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- Creating a cube grid with the MoGraph Cloner
- Creating first-, second-, and third-wave animations
- Using a null object to group and keyframe multiple effectors
- Limiting the influence of an effector
- Adding texture
- Using an HDRI map for reflections
- Lighting the scene
- Importing a CINEMA 4D project into After Effects
- Isolating and changing text color with object buffers
Skill Level Intermediate
By making a complex animation that is controlled with only two keyframes, it makes adjusting the overall animation incredibly easier than if you keyframed it by hand or all the falloffs individually. Now, to adjust the pace of the animation, you just have to adjust those two keyframes. So let's open up our timeline by going to Window > Timeline, and let's just zoom out and frame up our two keyframes here. And let's open up our Effector Control, Position, Scale, and Rotation tracks here.
We don't need the Rotation, so let's just delete that. We don't need Scale either, since we're not changing any of the rotation or scale values. Let's twirl down our Position. And you can see that the only track we really need to worry about is the position X, because that's the only track that has any movement. So we can get rid of the position Y and the position Z. So now that we have our timeline all uncluttered, we can see that this is our animation curve. And by default, when you just hit keyframes in CINEMA 4D, you have an ease-in and ease-out applied to your animation track.
Now you can simply adjust this by just grabbing one of these keyframes and adjusting the handles. So by changing just this handle, you can change the pacing of your animation really easily, because you're only dealing with these two keyframes. So, say you want the animation to have a constant speed the whole entire way through. All you have to do is select both of these keyframes, right-click, go from Spline Interpolation to Linear Interpolation, and you can see that we now have a straight line.
This means that we have a constant speed maintained throughout the whole entire animation. So let's close our Timeline. I am also going to bring the frames down to 100. Hit Play. So you can see all of the waves pass through our animation at an equal speed. Let's go back to our Timeline. Say we want our first wave to go faster and the second and third waves to pass through our animation slower. We just go in, select both of our keyframes, go from Linear Interpolation back to Spline, and just adjust this first keyframe so that the curve is steeper at the beginning and shallower toward the end.
Now, if I close this Timeline again, go to frame 0 and hit Play, you can see that our first wave passes very quickly and the second and the third waves pass through a little bit slower. So you can adjust the pacing of the animation that way or you can just simply zoom out and reposition your effectors. So let's move up our first wave a little bit closer and just adjust our Text.Pos.Wave effector there.
So we want a little less time between the first word and the second word. Those are two ways to adjust our animation's pace. I'll zoom in here. Let's go back to frame zero. Hit Play again. That's feeling pretty good. So you can easily change the way the animation flows. We have a vertical movement to our waves. It's just straight up and down. Say you want to add a slight angle of this. We can easily do this by just going to the Effector Control and just adding a slight rotation value, and this rotates all of our effectors.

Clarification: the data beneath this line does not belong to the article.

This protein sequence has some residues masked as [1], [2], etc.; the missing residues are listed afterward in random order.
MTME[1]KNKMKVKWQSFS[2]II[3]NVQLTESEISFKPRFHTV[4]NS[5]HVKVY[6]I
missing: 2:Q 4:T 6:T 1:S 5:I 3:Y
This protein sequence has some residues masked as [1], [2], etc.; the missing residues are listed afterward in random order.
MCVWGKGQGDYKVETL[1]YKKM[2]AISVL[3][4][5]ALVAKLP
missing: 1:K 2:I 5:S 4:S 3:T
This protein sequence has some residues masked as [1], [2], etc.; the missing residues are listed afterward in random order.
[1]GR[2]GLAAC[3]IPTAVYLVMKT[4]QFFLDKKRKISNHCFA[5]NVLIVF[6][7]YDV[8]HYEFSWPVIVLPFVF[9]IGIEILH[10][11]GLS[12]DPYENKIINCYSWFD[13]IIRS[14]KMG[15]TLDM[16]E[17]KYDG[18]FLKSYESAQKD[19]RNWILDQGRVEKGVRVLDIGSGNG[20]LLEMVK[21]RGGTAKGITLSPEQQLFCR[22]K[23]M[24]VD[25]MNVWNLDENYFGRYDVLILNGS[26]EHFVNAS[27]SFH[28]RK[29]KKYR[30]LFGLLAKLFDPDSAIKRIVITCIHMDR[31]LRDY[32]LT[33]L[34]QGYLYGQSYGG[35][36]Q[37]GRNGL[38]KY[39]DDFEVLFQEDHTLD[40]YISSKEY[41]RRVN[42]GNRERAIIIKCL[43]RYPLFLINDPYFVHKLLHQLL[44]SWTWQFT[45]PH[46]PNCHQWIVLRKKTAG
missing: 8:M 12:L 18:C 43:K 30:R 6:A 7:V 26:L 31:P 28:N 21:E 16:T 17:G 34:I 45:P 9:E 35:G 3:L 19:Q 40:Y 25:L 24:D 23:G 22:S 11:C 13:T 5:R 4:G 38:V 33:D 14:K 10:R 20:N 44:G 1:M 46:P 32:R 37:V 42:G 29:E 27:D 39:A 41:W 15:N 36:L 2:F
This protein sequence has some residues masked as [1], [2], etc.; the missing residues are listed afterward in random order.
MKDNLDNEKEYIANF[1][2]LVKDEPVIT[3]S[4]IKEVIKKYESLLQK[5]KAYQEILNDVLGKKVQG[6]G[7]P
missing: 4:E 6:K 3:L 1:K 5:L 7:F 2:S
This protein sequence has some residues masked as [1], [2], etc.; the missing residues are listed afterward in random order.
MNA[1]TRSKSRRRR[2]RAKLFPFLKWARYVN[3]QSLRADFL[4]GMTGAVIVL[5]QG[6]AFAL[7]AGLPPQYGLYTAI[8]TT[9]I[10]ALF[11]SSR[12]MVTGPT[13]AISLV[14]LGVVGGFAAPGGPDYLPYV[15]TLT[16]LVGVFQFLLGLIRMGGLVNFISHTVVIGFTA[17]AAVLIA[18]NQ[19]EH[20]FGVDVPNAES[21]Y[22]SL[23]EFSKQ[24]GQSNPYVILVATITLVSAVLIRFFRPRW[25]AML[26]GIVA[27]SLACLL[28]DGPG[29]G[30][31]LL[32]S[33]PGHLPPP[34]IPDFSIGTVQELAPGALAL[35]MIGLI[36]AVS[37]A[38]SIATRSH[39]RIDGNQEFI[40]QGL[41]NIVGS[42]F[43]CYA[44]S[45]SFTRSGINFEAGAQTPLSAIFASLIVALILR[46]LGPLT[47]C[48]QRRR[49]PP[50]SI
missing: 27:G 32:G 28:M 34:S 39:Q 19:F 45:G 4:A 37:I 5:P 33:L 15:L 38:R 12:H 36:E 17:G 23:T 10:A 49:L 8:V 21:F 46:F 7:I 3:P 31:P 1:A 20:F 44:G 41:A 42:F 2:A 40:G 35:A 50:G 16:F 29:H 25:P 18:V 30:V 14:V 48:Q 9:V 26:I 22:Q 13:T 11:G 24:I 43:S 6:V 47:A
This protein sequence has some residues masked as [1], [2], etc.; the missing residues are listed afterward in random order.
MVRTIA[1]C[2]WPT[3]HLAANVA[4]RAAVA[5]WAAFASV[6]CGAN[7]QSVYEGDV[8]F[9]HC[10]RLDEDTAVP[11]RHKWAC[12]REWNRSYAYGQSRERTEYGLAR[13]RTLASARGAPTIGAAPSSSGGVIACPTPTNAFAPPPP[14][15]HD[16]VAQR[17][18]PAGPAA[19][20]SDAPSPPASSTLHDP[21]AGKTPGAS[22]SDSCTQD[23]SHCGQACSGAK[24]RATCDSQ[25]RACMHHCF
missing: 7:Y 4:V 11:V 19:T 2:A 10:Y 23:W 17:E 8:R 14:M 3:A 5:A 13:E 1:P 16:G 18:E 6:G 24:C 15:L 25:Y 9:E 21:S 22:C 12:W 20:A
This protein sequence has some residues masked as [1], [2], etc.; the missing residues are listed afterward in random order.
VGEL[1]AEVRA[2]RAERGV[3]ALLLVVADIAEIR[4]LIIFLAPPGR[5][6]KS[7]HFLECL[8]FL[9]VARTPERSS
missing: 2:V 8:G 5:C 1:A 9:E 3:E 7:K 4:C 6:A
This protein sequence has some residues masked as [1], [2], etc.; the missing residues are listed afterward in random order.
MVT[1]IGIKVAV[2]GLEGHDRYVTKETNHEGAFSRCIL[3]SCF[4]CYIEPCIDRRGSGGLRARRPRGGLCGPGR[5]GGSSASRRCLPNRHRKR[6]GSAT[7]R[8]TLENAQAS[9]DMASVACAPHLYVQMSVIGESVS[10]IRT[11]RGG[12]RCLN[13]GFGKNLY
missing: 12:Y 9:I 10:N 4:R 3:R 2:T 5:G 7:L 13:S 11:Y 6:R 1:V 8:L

So let's say you change the rotation to 11 degrees. Let's zoom out, go to frame 0, and let's hit Play. Zoom in here. You can see that just by adding that slight rotation to our effectors really adds a lot. Our animation looks a little bit more interesting just by adding that slight rotation. Now let's smooth out this animation and give it a little bit more organic look. We're going to add two Delay effectors. Let's go to MoGraph > Effector > Delay.
And this first Delay effector is going to add some spring to our animation. You can see the mode is set to Blend by default. If you go down and select Spring and make sure you have it applied to both your cube grid--make sure you're applying it as the final effector in the effector list so it effects all of the effectors before it. And add it to the cube text. Also making sure it's the last effector applied--it is. And let's rename this Delay effector to Delay Spring, because this is going to add spring to our animation.
Let's zoom in here, go to frame 0, and hit Play. You can see how that adds a nice dynamic look to our animation just by adding that Delay effector set to Spring. Let's hit Play again, and then I'm going to bring the strength value up to say 60. That may be a little bit too much spring, but what I'm going to do is add a second Delay effector. Let's go up to MoGraph > Effector > Delay, and this one is actually going to smooth the entire animation out.
We're going to set it to Blend Mode. It is by default. And then I'm going to rename this to Delay Blend. I'm going to make sure I apply this to both the cube grid and the cube text, making sure that's the last effector applied in the effectors list. Apply it to Cube Text. There it is. Let's go to frame 0 again, and let's see how this looks. You can see that it smoothed out that springiness and smoothed out the animation overall.
Now let's adjust the strength, change to say 75. Now you can see by adding that Delay Blend effector, it blended and smoothed out the spring effect and also the entire animation. So that the transition is a lot more smooth than natural, and the animation has a lot more energy to it. So by fine-tuning keyframes and applying subtle easing effect using Delay effectors can add a lot to the final animation. Focusing on these details can be the difference between making a good animation or a great one.